Friday, February 11, 2005
Freedom of Speech
The Constitutionalist says we must respect the right of an individual to speak his or her opinions. The Patriot says we do not have to listen to hate speech, nor do we have to support the person that throws American values on the garbage heap. Two cases come to mind: that of W. Churchill, and that of E. Jordan, both very much in the blogosphere of late.
I fail to see how refusing to allow or disinviting Churchill to speak at a public forum, especially at a university, violates his free speech. The right of choice must lie with the university, and if they do choose to allow Churchill to speak, they are culpable for the hate-mongering also.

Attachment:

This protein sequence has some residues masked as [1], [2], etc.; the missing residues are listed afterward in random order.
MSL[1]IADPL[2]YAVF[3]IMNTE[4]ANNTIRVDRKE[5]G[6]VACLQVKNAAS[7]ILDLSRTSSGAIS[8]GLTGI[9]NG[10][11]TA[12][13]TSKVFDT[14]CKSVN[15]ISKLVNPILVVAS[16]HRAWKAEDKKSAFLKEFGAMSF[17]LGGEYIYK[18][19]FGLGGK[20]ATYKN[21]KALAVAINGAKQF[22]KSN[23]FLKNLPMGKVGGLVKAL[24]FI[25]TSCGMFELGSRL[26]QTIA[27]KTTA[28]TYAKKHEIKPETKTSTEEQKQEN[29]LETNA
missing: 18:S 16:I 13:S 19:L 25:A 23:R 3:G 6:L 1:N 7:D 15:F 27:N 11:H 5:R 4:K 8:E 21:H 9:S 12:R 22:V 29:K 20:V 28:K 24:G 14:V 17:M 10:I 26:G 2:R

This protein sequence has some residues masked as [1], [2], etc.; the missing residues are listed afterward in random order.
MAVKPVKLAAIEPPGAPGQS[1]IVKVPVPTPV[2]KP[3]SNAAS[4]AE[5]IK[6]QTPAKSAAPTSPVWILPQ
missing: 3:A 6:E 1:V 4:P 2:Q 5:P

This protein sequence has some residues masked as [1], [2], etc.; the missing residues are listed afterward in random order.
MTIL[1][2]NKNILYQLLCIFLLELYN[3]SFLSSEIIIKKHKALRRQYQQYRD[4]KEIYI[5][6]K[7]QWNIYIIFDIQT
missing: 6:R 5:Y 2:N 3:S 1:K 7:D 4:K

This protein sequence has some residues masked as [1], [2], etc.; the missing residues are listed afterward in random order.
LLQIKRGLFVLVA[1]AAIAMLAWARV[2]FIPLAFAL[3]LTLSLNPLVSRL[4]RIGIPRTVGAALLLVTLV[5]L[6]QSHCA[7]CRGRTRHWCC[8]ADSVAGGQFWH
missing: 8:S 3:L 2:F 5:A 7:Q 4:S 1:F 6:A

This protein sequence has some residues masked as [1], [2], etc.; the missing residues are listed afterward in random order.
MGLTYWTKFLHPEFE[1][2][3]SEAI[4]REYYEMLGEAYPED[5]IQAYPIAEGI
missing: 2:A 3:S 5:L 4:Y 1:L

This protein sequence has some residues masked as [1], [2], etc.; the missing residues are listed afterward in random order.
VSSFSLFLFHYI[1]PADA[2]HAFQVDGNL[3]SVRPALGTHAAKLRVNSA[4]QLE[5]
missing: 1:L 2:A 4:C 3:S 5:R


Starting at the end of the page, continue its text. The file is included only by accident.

Mr. Jordan, meanwhile, was exercising his brand of free speech at a private, off-the-record symposium in Switzerland to accuse our troops of deliberately killing 12 journalists in Iraq. No proof was offered, of course. Today, Jordan resigned from CNN as their News Chief, which was the right thing to do, in my opinion. Freedom of speech carries a responsibility: one must be responsible and accountable for one's words, and the higher up the ladder you are, the more your words count to your employees and in the public mind. One wonders who else in CNN is rabid enough to let fly at the US with hateful intent in public? In Europe? In the Middle East?